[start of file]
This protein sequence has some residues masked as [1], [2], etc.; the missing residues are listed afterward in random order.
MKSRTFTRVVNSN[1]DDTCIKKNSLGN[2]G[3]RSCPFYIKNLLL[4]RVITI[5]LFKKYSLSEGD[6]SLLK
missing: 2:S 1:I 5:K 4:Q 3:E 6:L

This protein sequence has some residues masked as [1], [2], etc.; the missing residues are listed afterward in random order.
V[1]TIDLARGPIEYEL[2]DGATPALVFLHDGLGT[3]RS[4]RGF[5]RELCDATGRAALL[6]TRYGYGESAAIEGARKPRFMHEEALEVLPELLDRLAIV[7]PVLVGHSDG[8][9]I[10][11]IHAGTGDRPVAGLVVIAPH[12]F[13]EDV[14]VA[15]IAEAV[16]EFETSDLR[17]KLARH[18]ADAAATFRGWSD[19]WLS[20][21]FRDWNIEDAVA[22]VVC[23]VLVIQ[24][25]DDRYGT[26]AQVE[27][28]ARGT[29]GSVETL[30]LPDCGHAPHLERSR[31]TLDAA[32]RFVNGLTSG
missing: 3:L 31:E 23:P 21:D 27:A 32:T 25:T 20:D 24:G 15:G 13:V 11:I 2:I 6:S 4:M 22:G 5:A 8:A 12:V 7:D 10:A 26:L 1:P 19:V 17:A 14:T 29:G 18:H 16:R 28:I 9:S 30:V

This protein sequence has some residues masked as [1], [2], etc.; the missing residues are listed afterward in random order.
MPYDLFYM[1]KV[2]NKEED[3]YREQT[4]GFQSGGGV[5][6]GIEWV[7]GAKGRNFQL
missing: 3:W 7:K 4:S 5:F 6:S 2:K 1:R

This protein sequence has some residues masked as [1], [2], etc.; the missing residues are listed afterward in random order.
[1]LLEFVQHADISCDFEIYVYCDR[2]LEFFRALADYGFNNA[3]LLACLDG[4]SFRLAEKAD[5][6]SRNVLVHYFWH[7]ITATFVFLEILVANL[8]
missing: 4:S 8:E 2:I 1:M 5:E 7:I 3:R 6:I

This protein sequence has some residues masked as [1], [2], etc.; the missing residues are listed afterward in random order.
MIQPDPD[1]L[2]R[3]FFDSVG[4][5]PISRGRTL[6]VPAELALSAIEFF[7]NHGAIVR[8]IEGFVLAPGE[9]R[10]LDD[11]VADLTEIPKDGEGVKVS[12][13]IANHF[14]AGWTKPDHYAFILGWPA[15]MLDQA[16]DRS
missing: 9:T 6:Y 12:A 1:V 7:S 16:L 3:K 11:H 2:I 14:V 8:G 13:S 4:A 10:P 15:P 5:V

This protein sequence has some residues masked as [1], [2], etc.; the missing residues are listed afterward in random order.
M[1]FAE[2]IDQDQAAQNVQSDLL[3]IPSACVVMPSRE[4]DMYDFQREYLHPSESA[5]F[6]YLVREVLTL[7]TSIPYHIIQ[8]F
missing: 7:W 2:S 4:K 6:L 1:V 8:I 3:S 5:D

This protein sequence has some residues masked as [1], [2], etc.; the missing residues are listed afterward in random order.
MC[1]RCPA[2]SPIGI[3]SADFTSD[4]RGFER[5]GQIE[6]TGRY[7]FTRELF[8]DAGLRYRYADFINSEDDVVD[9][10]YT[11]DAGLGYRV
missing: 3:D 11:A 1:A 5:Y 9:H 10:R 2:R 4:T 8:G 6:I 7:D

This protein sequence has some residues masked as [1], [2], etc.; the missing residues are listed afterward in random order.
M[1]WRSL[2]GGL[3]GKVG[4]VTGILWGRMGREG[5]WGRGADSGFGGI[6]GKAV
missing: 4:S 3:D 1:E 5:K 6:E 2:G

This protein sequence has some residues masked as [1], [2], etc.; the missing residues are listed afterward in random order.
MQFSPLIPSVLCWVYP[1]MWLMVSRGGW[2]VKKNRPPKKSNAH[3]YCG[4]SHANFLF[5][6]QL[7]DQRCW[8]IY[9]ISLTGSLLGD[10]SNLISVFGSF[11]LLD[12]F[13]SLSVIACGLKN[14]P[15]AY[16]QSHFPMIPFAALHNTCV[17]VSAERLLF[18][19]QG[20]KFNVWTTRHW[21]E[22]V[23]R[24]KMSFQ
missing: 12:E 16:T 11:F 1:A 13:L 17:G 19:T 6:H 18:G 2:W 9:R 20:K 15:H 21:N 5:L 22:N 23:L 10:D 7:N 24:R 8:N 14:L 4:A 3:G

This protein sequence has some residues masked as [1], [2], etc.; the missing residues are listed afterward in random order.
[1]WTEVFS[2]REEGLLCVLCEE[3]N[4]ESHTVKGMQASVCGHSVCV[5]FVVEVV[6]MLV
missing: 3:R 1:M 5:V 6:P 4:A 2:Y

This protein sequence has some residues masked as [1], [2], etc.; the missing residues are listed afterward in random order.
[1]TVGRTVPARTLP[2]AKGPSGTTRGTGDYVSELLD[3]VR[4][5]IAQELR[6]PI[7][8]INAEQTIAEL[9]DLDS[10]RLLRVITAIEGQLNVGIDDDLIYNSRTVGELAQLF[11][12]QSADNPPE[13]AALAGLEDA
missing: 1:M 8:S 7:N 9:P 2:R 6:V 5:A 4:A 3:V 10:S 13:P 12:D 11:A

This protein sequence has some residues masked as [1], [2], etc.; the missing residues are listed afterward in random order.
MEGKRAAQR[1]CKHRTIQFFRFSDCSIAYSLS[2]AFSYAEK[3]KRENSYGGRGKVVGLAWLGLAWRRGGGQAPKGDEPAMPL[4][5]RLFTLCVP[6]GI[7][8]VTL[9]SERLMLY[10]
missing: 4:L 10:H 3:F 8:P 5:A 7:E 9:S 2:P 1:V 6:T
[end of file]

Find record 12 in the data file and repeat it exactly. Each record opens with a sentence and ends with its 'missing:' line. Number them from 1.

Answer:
This protein sequence has some residues masked as [1], [2], etc.; the missing residues are listed afterward in random order.
MEGKRAAQR[1]CKHRTIQFFRFSDCSIAYSLS[2]AFSYAEK[3]KRENSYGGRGKVVGLAWLGLAWRRGGGQAPKGDEPAMPL[4][5]RLFTLCVP[6]GI[7][8]VTL[9]SERLMLY[10]
missing: 4:L 10:H 3:F 8:P 5:A 7:E 9:S 2:P 1:V 6:T